Status: Review complete. Certification passed.
Notice: This article will be updated as I progress through the course until I’ve completed it. The information contained herein was written based off of this course’s offerings in March/April of 2016. It may or may not be the same whenever you’re reading this review.
Company site: eLearnSecurity.com
As part of my on-going information security training and effort to eventually get into this industry, I decided to start taking courses and going for certificates. While the certificates may or may not help professionally, they will be a joy to do as a hobby, so it’s win-win for me.
When I was at BSidesLV2015 I spent most of my time silently observing the patterns of others and their conversations. For me, it was an intelligence-gathering operation. I discovered two training sites that I hadn’t really heard much about before. One of those was eLearnSecurity.com.
Having heard good things about their training, I put them on my map and in March 2016, I finally got around to trying them out. As of this writing they offer a handful of courses (I plan to do a few of them).
I decided to start at the very beginning, which meant taking their Penetration Testing Student v3 course. While there is an invite-only free version, I paid for the full version. There is an elite version as well, but for this particular course, I didn’t think I’d need the lab time (partly because I have a lab setup and because I’ve at least lightly used the tooling they will introduce in the course).
Their courses offer certificates, which I liked. While it’s likely it won’t be recognized much, I’ll gladly take it. For me, it shows that I took the time (and money) to display my passion and knowledge toward something I care about.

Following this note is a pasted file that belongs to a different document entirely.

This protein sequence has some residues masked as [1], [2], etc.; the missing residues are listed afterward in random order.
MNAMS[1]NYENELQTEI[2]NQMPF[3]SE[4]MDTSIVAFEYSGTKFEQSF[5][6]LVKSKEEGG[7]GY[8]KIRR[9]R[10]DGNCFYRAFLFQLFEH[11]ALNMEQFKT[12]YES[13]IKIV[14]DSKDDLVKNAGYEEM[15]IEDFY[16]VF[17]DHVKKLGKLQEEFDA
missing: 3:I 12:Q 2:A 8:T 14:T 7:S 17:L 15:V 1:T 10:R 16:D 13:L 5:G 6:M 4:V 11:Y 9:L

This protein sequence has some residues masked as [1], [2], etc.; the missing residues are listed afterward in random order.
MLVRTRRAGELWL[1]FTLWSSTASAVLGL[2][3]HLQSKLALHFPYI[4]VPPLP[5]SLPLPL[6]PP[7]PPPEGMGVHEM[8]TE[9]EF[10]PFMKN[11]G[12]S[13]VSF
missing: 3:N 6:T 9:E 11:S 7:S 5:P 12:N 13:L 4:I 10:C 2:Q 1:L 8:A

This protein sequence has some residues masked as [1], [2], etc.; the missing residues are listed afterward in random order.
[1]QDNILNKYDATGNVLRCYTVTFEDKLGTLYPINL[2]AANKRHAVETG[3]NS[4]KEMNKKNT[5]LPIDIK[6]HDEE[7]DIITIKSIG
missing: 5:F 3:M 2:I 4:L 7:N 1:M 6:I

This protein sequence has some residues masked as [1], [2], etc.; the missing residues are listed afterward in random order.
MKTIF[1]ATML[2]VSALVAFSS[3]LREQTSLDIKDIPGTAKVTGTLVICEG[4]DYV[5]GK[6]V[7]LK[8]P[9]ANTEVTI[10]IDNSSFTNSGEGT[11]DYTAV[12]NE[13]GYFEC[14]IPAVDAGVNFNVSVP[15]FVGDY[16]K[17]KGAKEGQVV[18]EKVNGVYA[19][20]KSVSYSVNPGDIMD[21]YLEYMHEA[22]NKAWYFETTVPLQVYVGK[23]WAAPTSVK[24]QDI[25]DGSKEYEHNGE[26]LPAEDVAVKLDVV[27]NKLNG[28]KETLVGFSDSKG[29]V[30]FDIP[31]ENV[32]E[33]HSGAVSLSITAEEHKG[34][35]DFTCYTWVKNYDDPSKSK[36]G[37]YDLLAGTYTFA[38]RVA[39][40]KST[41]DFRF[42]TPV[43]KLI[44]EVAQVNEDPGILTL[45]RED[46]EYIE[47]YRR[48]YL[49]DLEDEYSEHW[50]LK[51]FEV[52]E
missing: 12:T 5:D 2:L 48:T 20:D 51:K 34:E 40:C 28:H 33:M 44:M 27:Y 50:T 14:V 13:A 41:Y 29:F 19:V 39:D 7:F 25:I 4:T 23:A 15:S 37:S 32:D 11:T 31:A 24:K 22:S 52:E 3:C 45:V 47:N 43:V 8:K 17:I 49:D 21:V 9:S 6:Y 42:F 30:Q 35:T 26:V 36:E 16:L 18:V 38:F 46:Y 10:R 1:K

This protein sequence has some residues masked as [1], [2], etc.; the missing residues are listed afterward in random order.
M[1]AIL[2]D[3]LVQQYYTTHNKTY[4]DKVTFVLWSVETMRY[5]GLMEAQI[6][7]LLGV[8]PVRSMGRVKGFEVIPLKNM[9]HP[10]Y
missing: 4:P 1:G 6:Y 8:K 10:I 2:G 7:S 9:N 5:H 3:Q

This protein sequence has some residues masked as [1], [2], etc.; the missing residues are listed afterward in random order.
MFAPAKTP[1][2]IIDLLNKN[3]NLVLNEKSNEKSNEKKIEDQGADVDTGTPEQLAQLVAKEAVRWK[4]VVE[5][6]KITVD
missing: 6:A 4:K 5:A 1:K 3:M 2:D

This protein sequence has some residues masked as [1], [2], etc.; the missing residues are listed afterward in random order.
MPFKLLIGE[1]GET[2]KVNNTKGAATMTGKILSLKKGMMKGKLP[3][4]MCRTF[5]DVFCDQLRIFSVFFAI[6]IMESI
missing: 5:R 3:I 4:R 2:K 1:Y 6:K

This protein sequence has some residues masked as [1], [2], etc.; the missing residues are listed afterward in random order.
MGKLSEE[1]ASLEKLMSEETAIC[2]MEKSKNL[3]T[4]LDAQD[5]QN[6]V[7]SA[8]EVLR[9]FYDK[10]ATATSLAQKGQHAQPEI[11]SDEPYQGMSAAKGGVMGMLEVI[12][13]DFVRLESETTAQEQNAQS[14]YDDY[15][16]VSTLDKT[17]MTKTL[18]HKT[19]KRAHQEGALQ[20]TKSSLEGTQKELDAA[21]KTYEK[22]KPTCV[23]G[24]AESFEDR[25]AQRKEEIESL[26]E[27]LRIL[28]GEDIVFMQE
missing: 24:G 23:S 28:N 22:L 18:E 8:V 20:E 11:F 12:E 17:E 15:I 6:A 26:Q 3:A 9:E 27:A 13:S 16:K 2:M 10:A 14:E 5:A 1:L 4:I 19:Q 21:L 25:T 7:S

From here out, I’ll keep adding notes via segment updates.
If you plan on buying a course from eLearnSecurity.com (or just have), you’ll most likely have to go through an ID verification protocol, which they do to help deter fraud. When I purchased the course, it took a couple days to get access, but this may be due to the weekend. First thing on Monday, I was ready to go.
The course is laid out in major segments with each segment having various sections. So far I’ve went through almost the first half of segment one. There was been slides, a couple videos and a couple labs.
A quick point about the labs (boy do I love labs). Don’t worry about being stuck. Each lab comes with a guide that talks about what you’re trying to do and also a solution section at the end just in case. I’d recommend completely exhausting yourself before you even think of looking at the solution.
I think the course is doing a nice job of laying out the foundation.
The only thing that’s bothered my thus far is the Flash requirement. I was forced to install it to view the slides. I found a security training site requiring Flash to use said training rather comical.
Aside from the Flash nonsense, I’m pretty pleased thus far. This is a starter course (at a start price) and it’s delivering thus far.
I recommend doing the following to get the most out of this course:
Create folder called eLearnSecurity with a subfolder called PTSv3. You’ll put everything into this folder.
For each section you do, open up a text file and take notes. Save them with a name like “Web-Attacks-Notes”
When you’re going through the slides of a lesson, take screen shots of anything that interesting (perhaps a diagram or piece of code). Reference it in your notes.